Remedial lessons from the CBO

About a month ago, Douglas Elmendorf, director of the nonpartisan Congressional Budget Office, explored in some detail the economic effects of budget cuts and debt-reduction efforts. While he conceded that smaller deficits in the medium and long term could improve economic output, Elmendorf added that in the short term, with a weak economy, cutting spending “would decrease the demand for goods and services even further and thus reduce economic output and income.”

Despite the significance, this generated almost no attention whatsoever. Indeed, it appears members of Congress missed the news entirely.

Take Rep. Tim Huelskamp, a Kansas Republican, for example. The Tea Party-backed freshman sought the CBO’s take on the ways in which government spending affected economic growth. Huelskamp asked because he assumed he knew the answer; more public investments = worse economy.

Imagine the far-right congressman’s surprise when Elmendorf had to once again explain the economic basics — Huelskamp’s assumptions are backwards.

“When demand for goods and services falls short of the economy’s ability to produce them, as is the case currently, increasing government spending can increase aggregate demand and thereby narrow the gap between the economy’s actual and potential levels of output,” Elmendorf writes.

The precise details matter. The more robust the economy, the lower the impact. But, according to Elmendorf, “when the Federal Reserve’s ability to lower short-run interest rates is constrained because those rates are already near zero, as they are currently, the short-run effects of changes in government spending on output tend to be larger than usual.”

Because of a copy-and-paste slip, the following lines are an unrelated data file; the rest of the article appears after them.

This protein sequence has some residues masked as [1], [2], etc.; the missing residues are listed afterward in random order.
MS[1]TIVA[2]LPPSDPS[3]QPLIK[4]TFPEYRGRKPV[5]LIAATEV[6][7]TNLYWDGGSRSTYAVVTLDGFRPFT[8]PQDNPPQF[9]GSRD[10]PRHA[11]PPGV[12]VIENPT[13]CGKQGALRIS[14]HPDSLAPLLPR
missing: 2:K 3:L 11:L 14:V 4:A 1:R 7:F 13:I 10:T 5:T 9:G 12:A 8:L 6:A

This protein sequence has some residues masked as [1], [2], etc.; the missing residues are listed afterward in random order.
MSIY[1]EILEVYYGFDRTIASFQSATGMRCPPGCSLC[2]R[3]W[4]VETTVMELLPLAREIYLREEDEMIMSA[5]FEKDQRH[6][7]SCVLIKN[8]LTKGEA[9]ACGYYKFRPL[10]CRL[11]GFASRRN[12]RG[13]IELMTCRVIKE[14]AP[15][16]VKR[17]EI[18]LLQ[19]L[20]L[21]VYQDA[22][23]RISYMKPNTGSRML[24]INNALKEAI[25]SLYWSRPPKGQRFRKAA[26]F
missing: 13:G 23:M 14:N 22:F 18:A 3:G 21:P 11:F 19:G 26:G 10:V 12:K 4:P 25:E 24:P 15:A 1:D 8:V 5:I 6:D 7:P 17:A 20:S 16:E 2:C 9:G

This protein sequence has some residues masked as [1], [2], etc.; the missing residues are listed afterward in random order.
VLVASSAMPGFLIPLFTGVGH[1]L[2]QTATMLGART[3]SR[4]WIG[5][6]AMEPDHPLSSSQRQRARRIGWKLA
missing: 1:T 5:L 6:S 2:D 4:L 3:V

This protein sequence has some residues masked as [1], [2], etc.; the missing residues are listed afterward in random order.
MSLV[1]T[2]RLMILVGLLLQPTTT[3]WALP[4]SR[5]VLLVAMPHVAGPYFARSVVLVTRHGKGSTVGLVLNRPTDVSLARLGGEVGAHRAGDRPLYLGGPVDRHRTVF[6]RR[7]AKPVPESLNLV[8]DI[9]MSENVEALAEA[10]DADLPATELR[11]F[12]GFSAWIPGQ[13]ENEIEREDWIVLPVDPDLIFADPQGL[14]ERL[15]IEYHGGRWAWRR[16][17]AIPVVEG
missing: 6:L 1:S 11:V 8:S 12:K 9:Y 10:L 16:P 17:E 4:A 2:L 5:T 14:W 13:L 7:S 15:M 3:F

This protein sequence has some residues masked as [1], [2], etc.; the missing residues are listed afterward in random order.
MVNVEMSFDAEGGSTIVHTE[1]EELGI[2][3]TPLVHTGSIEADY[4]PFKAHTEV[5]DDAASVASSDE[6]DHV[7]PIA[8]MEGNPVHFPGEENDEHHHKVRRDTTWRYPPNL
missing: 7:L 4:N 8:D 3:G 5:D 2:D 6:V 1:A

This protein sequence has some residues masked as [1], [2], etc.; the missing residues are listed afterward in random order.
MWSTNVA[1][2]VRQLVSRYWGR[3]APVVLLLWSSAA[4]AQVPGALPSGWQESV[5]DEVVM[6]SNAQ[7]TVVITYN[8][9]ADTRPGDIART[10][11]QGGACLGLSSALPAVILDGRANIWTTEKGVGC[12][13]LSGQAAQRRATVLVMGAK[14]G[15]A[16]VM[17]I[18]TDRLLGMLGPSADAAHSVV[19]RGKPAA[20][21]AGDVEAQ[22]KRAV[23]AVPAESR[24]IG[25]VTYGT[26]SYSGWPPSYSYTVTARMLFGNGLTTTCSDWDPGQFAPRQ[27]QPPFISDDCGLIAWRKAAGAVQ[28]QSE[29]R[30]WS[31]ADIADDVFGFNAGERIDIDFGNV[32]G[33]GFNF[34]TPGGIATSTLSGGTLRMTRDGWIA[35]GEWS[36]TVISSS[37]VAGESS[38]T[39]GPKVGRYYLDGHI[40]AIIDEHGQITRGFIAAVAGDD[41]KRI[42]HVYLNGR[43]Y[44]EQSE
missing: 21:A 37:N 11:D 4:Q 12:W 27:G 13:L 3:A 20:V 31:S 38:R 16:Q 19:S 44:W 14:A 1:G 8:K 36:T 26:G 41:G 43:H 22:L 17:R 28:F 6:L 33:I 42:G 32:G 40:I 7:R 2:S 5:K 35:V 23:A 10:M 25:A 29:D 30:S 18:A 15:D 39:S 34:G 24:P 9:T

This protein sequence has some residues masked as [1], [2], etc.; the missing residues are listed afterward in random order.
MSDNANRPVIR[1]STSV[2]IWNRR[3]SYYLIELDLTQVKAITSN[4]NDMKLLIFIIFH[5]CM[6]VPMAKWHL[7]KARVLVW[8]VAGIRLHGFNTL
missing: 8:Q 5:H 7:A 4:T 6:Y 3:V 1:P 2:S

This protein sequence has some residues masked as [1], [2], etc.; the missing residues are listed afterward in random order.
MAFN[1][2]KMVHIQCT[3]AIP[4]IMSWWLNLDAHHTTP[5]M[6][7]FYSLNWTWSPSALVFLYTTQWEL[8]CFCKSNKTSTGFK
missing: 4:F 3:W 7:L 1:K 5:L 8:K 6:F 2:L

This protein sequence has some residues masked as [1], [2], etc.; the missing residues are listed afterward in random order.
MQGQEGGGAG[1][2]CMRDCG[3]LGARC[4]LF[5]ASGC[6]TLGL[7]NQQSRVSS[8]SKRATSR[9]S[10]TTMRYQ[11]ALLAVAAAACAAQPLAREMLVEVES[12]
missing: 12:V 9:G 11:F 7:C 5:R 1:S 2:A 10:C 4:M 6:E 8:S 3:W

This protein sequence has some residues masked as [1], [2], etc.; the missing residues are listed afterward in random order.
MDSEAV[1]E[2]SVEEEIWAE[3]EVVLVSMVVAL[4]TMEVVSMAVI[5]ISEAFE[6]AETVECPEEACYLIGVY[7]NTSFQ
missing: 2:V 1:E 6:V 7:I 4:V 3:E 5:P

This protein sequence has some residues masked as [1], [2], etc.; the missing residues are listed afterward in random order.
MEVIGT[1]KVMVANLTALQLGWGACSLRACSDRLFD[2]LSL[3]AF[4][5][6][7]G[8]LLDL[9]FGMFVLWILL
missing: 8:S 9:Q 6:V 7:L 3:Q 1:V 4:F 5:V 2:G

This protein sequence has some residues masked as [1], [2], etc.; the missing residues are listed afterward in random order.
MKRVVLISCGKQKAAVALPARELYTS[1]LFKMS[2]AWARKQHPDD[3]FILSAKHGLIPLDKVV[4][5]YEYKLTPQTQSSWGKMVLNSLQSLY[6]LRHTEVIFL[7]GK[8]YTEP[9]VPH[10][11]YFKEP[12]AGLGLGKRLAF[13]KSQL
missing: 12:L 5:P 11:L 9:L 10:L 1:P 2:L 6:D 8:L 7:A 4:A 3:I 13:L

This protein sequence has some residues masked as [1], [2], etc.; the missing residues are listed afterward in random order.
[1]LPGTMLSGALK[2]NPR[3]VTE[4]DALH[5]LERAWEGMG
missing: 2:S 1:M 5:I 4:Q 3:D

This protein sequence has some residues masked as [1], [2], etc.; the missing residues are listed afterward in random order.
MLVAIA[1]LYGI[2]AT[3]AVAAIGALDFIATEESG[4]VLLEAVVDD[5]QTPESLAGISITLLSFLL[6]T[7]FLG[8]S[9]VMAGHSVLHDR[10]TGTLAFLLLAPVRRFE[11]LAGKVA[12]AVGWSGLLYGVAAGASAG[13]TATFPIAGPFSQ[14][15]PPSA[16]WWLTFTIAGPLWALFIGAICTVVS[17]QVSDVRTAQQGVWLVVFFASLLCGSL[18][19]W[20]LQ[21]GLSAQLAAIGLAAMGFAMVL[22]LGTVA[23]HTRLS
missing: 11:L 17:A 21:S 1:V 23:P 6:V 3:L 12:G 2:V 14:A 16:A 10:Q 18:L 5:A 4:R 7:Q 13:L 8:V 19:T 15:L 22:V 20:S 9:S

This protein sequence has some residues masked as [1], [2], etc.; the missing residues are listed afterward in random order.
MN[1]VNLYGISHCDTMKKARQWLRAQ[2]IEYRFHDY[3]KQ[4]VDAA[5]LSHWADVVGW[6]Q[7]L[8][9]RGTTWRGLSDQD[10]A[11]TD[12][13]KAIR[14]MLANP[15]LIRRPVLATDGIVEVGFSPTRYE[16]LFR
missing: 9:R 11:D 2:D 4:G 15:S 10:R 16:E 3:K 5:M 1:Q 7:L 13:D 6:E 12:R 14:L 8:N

What the CBO chief offered was, in effect, a lesson on Economics 101, written for a remedial student.

The underlying point that stood out for me, however, is the fact that Huelskamp asked for the CBO’s take in the first place, falsely assuming the CBO would back him up. I imagine the right-wing lawmaker planned to wave around Elmendorf’s letter, saying, “See, Democrats, even the CBO agrees spending is bad.”

In other words, Huelskamp, unfortunately, is so far gone, he actually believes his own ridiculous talking points. He’s not just spewing economic gibberish to satisfy the base; this guy thinks the gibberish is true.

Somehow, I’d find it more comforting if these guys were just cynical hacks who knew better. Isn’t that preferable to having fools writing federal laws?